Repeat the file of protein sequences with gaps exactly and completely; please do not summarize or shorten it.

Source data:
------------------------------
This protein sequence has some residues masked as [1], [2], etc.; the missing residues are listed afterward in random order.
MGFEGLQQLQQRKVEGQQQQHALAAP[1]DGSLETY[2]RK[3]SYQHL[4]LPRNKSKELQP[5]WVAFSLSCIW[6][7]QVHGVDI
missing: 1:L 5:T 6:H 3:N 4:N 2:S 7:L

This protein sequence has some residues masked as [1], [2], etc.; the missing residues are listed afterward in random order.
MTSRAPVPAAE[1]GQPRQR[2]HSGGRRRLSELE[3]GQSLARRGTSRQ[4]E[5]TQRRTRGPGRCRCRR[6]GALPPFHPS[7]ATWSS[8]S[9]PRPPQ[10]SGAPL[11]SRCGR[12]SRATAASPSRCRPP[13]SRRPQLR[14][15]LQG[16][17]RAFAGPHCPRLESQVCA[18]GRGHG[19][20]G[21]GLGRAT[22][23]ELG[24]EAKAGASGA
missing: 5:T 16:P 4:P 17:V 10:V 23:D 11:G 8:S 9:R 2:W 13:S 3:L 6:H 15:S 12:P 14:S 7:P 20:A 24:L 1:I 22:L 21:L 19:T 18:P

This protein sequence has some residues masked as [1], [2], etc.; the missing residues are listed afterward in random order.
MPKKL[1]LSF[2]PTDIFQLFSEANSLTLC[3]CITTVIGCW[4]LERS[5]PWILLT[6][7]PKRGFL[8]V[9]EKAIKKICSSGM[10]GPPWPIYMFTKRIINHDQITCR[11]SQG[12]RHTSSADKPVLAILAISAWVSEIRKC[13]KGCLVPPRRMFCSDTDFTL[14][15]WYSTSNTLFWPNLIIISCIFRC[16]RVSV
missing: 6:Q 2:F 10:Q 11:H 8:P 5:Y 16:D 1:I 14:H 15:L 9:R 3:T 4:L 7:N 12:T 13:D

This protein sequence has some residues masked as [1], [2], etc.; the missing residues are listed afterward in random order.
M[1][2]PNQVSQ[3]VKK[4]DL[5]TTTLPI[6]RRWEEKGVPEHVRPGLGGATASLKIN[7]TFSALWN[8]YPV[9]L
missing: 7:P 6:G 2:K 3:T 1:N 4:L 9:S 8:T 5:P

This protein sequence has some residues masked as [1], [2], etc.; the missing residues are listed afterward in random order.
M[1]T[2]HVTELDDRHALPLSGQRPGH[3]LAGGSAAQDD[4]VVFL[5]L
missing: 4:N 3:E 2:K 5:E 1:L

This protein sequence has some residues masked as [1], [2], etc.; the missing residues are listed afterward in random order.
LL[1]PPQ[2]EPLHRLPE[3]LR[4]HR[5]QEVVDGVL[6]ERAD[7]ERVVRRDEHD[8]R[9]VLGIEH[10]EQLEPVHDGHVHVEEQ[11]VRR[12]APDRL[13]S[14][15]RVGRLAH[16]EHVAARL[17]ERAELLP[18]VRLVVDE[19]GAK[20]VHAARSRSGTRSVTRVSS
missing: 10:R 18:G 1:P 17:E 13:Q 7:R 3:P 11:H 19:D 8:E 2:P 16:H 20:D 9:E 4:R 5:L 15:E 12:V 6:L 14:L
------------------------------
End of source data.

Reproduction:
This protein sequence has some residues masked as [1], [2], etc.; the missing residues are listed afterward in random order.
MGFEGLQQLQQRKVEGQQQQHALAAP[1]DGSLETY[2]RK[3]SYQHL[4]LPRNKSKELQP[5]WVAFSLSCIW[6][7]QVHGVDI
missing: 1:L 5:T 6:H 3:N 4:N 2:S 7:L

This protein sequence has some residues masked as [1], [2], etc.; the missing residues are listed afterward in random order.
MTSRAPVPAAE[1]GQPRQR[2]HSGGRRRLSELE[3]GQSLARRGTSRQ[4]E[5]TQRRTRGPGRCRCRR[6]GALPPFHPS[7]ATWSS[8]S[9]PRPPQ[10]SGAPL[11]SRCGR[12]SRATAASPSRCRPP[13]SRRPQLR[14][15]LQG[16][17]RAFAGPHCPRLESQVCA[18]GRGHG[19][20]G[21]GLGRAT[22][23]ELG[24]EAKAGASGA
missing: 5:T 16:P 4:P 17:V 10:V 23:D 11:G 8:S 9:R 2:W 13:S 3:L 6:H 15:S 12:P 14:S 7:P 20:A 24:L 1:I 22:L 21:L 19:T 18:P

This protein sequence has some residues masked as [1], [2], etc.; the missing residues are listed afterward in random order.
MPKKL[1]LSF[2]PTDIFQLFSEANSLTLC[3]CITTVIGCW[4]LERS[5]PWILLT[6][7]PKRGFL[8]V[9]EKAIKKICSSGM[10]GPPWPIYMFTKRIINHDQITCR[11]SQG[12]RHTSSADKPVLAILAISAWVSEIRKC[13]KGCLVPPRRMFCSDTDFTL[14][15]WYSTSNTLFWPNLIIISCIFRC[16]RVSV
missing: 6:Q 2:F 10:Q 11:H 8:P 5:Y 16:D 1:I 14:H 15:L 9:R 3:T 4:L 7:N 12:T 13:D

This protein sequence has some residues masked as [1], [2], etc.; the missing residues are listed afterward in random order.
M[1][2]PNQVSQ[3]VKK[4]DL[5]TTTLPI[6]RRWEEKGVPEHVRPGLGGATASLKIN[7]TFSALWN[8]YPV[9]L
missing: 7:P 6:G 2:K 3:T 1:N 4:L 9:S 8:T 5:P

This protein sequence has some residues masked as [1], [2], etc.; the missing residues are listed afterward in random order.
M[1]T[2]HVTELDDRHALPLSGQRPGH[3]LAGGSAAQDD[4]VVFL[5]L
missing: 4:N 3:E 2:K 5:E 1:L

This protein sequence has some residues masked as [1], [2], etc.; the missing residues are listed afterward in random order.
LL[1]PPQ[2]EPLHRLPE[3]LR[4]HR[5]QEVVDGVL[6]ERAD[7]ERVVRRDEHD[8]R[9]VLGIEH[10]EQLEPVHDGHVHVEEQ[11]VRR[12]APDRL[13]S[14][15]RVGRLAH[16]EHVAARL[17]ERAELLP[18]VRLVVDE[19]GAK[20]VHAARSRSGTRSVTRVSS
missing: 10:R 18:G 1:P 17:E 13:Q 7:R 3:P 11:H 19:D 8:E 2:P 16:H 20:D 9:E 4:R 5:L 15:E 12:V 6:L 14:L